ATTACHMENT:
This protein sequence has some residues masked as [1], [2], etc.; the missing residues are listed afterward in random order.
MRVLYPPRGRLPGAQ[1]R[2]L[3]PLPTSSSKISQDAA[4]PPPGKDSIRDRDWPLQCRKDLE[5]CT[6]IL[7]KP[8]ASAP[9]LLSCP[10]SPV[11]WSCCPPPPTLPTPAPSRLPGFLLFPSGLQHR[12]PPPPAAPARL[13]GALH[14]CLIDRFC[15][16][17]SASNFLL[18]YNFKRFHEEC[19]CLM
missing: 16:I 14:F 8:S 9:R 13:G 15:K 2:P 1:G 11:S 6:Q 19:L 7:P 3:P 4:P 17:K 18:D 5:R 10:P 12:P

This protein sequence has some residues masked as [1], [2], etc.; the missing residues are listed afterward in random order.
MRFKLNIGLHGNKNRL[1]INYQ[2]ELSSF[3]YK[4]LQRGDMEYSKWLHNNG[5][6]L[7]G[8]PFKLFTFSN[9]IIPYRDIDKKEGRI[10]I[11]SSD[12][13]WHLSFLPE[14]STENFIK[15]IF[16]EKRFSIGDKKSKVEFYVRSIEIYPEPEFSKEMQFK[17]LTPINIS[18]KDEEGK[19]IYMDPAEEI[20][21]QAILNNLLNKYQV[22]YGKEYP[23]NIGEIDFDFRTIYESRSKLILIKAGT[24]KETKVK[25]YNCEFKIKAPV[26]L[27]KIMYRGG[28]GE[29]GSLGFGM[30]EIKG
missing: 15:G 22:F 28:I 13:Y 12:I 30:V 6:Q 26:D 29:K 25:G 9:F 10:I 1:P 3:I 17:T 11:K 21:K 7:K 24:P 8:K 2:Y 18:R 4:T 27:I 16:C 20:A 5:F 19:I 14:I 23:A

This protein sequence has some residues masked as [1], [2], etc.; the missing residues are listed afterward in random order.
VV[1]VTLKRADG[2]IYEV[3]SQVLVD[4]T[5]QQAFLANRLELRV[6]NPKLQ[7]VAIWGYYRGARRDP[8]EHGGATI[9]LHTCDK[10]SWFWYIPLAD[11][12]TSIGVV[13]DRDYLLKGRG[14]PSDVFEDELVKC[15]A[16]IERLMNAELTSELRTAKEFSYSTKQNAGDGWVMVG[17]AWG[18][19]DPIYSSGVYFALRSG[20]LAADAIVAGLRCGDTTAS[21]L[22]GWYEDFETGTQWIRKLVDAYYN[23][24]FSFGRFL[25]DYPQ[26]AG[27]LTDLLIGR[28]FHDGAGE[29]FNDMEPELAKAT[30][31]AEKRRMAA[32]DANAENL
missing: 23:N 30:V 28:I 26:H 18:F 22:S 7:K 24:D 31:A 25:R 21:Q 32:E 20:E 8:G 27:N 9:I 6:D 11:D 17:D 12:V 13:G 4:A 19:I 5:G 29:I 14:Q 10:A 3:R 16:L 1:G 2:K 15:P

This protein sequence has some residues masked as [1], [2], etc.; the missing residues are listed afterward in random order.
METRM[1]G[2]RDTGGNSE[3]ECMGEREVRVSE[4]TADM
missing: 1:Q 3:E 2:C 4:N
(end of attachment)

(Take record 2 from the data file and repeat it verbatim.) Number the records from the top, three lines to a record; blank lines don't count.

This protein sequence has some residues masked as [1], [2], etc.; the missing residues are listed afterward in random order.
MRFKLNIGLHGNKNRL[1]INYQ[2]ELSSF[3]YK[4]LQRGDMEYSKWLHNNG[5][6]L[7]G[8]PFKLFTFSN[9]IIPYRDIDKKEGRI[10]I[11]SSD[12][13]WHLSFLPE[14]STENFIK[15]IF[16]EKRFSIGDKKSKVEFYVRSIEIYPEPEFSKEMQFK[17]LTPINIS[18]KDEEGK[19]IYMDPAEEI[20][21]QAILNNLLNKYQV[22]YGKEYP[23]NIGEIDFDFRTIYESRSKLILIKAGT[24]KETKVK[25]YNCEFKIKAPV[26]L[27]KIMYRGG[28]GE[29]GSLGFGM[30]EIKG
missing: 15:G 22:F 28:I 13:Y 12:I 30:V 6:Q 26:D 29:K 25:G 9:F 10:I 1:P 3:I 17:T 11:K 21:K 7:K 24:P 8:K 2:Y 18:R 4:T 27:I 16:C 20:A 5:F 19:I 14:I 23:A